But Guthrie’s long-term influence as a singer-songwriter can’t be overstated. “For the folk revivalists,” Place says, “Woody was the great folksinger, the authentic voice. He wasn’t the first to do this, but [with] the concept of the singer-songwriter, he was the really big one. Nowadays, most people who play acoustic guitar are going to play their own songs. But before Guthrie,hardly anyone was doing that.”
His music has been championed over the decades, from Pete Seeger and the early New York folk scene to Bob Dylan, Bruce Springsteen, U2, Sweet Honey in the Rock, Willie Nelson, Wilco, Billy Bragg, Jay Farrar, Ani DiFranco, Judy Collins, Joan Baez and many more. And of course that doesn’t factor in every singer who learned and was influenced by “This Land Is Your Land” as a kid. That list would fill a phone book. (Younger readers will need to Google “phone book.”)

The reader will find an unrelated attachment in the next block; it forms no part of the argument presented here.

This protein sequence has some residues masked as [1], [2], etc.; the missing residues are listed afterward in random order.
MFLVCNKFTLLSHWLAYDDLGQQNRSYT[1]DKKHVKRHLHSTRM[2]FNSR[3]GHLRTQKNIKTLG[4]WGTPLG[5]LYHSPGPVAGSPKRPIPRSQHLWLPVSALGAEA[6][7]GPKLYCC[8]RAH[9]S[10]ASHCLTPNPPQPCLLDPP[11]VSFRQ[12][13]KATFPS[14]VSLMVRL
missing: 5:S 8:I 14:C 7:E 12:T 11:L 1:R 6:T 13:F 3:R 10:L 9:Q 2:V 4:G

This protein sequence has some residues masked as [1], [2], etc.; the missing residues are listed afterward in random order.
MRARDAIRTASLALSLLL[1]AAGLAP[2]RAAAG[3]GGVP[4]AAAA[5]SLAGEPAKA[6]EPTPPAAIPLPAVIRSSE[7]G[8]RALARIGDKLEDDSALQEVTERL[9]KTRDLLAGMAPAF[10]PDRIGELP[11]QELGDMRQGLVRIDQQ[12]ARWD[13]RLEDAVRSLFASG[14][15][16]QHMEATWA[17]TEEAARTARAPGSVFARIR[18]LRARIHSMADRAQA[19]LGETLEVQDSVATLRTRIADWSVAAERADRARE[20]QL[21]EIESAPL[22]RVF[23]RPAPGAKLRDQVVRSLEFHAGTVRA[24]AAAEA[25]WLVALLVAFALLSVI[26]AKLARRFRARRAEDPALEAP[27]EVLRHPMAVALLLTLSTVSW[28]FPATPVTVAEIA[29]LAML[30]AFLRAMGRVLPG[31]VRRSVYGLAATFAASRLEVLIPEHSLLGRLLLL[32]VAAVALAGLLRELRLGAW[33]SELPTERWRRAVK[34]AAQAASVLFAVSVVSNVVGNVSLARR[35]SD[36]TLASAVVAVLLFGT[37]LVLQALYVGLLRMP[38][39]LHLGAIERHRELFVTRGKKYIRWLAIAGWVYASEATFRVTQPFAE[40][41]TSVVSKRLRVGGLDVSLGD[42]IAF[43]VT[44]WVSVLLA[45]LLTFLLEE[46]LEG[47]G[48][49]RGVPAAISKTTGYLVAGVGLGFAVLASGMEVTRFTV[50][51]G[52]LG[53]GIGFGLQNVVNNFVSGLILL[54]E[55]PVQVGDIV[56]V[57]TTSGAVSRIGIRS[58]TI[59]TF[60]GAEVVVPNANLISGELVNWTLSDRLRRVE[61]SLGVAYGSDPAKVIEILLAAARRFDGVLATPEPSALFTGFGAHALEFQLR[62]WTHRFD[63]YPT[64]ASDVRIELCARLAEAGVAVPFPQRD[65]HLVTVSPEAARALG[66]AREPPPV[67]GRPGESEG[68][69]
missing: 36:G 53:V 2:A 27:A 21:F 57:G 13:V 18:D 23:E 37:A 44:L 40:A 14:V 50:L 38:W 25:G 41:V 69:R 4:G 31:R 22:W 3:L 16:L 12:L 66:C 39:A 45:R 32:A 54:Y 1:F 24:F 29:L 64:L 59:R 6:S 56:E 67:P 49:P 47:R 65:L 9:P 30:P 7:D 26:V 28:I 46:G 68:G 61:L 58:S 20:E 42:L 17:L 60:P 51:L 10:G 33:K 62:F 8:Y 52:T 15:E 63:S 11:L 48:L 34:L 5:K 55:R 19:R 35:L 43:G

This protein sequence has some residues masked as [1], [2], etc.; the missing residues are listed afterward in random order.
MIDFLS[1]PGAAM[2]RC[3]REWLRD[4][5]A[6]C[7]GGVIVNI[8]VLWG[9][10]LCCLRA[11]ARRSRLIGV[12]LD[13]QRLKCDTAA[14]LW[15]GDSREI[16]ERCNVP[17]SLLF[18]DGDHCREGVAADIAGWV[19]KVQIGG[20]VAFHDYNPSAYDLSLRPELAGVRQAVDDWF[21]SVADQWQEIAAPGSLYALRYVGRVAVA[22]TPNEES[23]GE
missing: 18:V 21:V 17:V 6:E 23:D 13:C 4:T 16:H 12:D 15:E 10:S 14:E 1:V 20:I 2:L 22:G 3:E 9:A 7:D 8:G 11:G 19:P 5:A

As a freshman at Brown in 1973, Doug Mishkin learned that the citizens of Guthrie’s Oklahoma home town were engaged in a heated debate as to whether they should honor their native son. That inspired Mishkin, now a Washington lawyer who lives in Bethesda, to write a song about Guthrie and his influence.
The song, “We Are All Woody’s Children,” found its way to a New York radio station, WQXR, and Robert Sherman, who hosted the Woody’s Children radio program, added it to the playlist. Mishkin returned to sing the song on anniversary editions of the show. Earlier this year, he rounded up some of his folkie friends — including Peter Yarrow, Tom Chapin, Christine Lavin, Tom Paxton, Catie Curtis and others — to celebrate the Guthrie centennial by producing a revised version of the song and a video that Mishkin posted late last month on the Web site Woodyschildren.com.
Mishkin says he came to know about Guthrie through Pete Seeger. “Seeger said that he and Guthrie had this vision of putting guitars and banjos in the hands of ordinary people,” Mishkin says. “They wanted to get everybody singing and not have their music choices limited by commercial radio stations. And what is stunning is the extent to which they succeeded. They accomplished something quite profound.”